The themes of IBSA’s 2021 summer camps forecast a joyous return to the places many adult leaders credit with deepening their faith. Bounce. Rebound. Comeback. If 2020 was a year without camp, this summer is shaping up to be a relaunch of treasured ministries, and memories.
Lynnette Wilson is a big believer in summer camps. She has helped lead camp for her church, First Baptist in Atwood, for many years, and also directs IBSA’s camp for students in junior high and high school.
“It’s something I think you look forward to as a kid. It gets you built up, and focused on your relationship to reconnect with God at a level that you don’t get to connect with regularly,” Wilson said. “It’s kind of a regrowth, or a restart.” Especially in 2021, when people of all ages are especially in need of a getaway.
IBSA camp facilities—Lake Sallateeska and Streator—closed for several months in 2020 due to COVID restrictions. But the camps reopened to small groups late last year, and both are planning Opening Day celebrations to welcome people back to camp in 2021—Lake Sallateeska on May 22 and Streator on June 5. Families are invited to enjoy games and food, plus take part in projects to help the camps prepare for summer.
In June and July, the camps will host IBSA’s weeks designed specifically for children and teens:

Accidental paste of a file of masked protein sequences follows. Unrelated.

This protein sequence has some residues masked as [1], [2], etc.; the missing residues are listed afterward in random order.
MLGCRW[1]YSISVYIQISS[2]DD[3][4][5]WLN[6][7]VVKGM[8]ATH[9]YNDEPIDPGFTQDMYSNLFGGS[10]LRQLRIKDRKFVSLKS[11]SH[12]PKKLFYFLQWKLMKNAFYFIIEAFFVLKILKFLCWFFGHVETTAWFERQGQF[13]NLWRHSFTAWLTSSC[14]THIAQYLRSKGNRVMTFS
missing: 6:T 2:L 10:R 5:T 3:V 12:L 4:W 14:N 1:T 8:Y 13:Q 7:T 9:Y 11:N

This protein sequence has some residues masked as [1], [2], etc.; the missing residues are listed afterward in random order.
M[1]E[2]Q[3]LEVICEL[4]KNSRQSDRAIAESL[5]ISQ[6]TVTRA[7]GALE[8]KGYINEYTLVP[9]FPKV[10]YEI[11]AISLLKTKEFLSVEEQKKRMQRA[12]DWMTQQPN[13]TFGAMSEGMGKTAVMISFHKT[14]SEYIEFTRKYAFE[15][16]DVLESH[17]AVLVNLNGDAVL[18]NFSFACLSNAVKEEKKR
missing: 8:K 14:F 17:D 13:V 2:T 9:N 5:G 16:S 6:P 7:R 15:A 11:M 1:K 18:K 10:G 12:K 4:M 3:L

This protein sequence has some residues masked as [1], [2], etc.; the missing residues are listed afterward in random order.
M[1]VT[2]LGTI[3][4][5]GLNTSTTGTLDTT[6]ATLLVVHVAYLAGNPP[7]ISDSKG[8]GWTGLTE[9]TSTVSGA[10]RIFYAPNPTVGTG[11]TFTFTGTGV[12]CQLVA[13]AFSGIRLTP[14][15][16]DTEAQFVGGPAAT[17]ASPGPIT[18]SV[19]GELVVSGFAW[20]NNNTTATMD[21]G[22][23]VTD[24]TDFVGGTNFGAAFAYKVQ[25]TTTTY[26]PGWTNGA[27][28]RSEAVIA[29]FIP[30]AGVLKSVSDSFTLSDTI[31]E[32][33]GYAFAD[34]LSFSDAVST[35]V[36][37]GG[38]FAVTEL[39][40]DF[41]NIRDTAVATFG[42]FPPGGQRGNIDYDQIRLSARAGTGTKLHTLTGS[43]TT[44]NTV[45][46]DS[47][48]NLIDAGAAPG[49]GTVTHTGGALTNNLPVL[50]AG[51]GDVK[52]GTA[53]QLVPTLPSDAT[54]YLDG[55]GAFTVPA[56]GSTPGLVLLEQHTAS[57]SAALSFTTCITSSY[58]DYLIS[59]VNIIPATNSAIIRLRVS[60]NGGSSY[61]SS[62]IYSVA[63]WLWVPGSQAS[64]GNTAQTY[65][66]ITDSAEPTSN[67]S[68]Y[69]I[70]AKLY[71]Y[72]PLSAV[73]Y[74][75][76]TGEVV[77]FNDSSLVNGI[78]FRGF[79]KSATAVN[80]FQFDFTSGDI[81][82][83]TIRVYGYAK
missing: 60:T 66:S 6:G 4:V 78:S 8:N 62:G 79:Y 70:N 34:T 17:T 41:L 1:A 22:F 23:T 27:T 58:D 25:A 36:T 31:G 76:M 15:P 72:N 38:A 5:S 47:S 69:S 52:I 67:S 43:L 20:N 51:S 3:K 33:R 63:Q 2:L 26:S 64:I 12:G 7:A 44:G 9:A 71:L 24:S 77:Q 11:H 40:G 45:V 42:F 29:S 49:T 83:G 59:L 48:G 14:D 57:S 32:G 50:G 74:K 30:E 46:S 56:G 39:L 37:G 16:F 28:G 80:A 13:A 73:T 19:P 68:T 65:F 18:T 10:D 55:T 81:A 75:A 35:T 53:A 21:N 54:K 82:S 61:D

>Bounce Camp is offered at both camps for students who have completed grades 3-12 (Streator) and grades 3-6 (Lake Sallateeska).
>Rebound Camp is July 19-23 at Lake Sallateeska for students who have completed grades 7-12.
In addition to kids and student camps, Super Summer, IBSA’s annual discipleship week for students who have completed grades 6-12 is June 29-July 3.
The camp themes have a dual meaning, said Jack Lucas, a director of leadership development for IBSA. Camp is in its comeback year, bouncing back after a year of COVID shutdowns. Also though, Lucas said the camps will help students think through how they rebound from failures in their lives, and build deeper faith in Jesus.
Paul’s words Romans 8:18 will lay a foundation for the camps: “I consider that our present sufferings are not worth comparing with the glory that will be revealed in us” (CSB).
This will be Wilson’s sixth year directing IBSA’s student camp. She said 25 students attended camp the first year, but that number had grown to more than 100 before last year’s shutdown. Just like adults, she said, students are looking an opportunity to get away and focus on their relationship with God.
“I think kids honestly want to disconnect from the worldly distractions,” she said, “that they want to focus on their spiritual growth.”